What to Look for in a Videoconferencing System
Key features to consider before purchasing a videoconferencing system.
There generally is a significant difference between the way things work "on paper" - in other words, the most positive implementation in which every pass is a touchdown - and real life, with its mix of touchdowns and interceptions. A study done by the Interior Department's inspector general points out that the real world of videoconferencing is far different than the one portrayed by marketers.
Indeed, few telecommunications disciplines have as high an upside as desktop and room videoconferencing and its cousin, telepresence. These tools reduce the cost - in time out of the office and travel expense - of visually communicating. It makes on-the-fly visual meetings far more feasible. Finally, white boarding and increasingly high-definition audio enable collaboration on increasingly detailed content. The category has gone way beyond somewhat fuzzy facial images.
That's the best-case scenario for videoconferencing, but the downside is less well known, but significant nonetheless. Simply, getting from here to there is not so easy.
A problem that is not even mentioned in the FCW piece is that systems from one company can't talk to others. A piece at Mother Nature Network described the importance of interoperability through a quote from Scott Niesen, director of marketing at InFocus, a projector vendor:
"One of the historic limitations of videoconferencing is compatibility/interoperability between these dedicated systems," Niesen says. "They kind of only work in their own world. In a big company with a lot of office locations, that's fine - they're all controlled by the same IT department and it all works - but when you start wanting to bring in customers, partners or suppliers, it gets more complicated."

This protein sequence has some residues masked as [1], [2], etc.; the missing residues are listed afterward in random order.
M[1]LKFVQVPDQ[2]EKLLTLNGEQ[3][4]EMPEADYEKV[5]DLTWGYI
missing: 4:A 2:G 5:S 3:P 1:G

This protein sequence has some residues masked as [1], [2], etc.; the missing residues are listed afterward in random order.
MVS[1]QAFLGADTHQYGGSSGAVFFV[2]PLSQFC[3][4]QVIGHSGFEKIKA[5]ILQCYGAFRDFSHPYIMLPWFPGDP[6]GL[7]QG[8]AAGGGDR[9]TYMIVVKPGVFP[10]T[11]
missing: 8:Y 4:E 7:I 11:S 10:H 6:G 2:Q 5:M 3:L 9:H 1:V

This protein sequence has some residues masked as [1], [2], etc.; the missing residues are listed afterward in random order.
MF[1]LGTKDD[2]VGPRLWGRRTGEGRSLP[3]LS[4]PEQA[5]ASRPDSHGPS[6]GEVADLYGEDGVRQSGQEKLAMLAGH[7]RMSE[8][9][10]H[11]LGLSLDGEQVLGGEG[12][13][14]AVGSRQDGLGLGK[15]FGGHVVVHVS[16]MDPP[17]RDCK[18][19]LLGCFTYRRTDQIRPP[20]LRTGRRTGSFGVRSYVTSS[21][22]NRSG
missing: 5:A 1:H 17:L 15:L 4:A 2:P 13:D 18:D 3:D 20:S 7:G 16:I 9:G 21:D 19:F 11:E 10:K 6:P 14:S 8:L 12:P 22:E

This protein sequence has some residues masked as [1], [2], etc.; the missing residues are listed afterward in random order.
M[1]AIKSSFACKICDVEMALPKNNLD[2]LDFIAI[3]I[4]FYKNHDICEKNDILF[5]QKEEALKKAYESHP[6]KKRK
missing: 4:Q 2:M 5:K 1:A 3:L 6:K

Videoconferencing shares many attributes with unified communications, which in many - but not all - cases is its parent category. The bottom line is that the upside indeed is great, but it simply doesn't happen without a concerted effort on the part of the organization.
The good news is that there clearly is an answer to the question of what needs to happen for videoconferencing and telepresence to succeed. Actually, there are two answers: The platforms need a champion with influence in the organization and an employee working under that executive who is tasked with carrying out the mandate. Consigning videoconference gear to an all-purpose room - to the left of the ping pong table and to the right of the reams of stored printer paper - is a recipe for failure.
An engaged exec and a manager whose job description expressly includes videoconferencing and telepresence can make remote visual communications realize its considerable potential.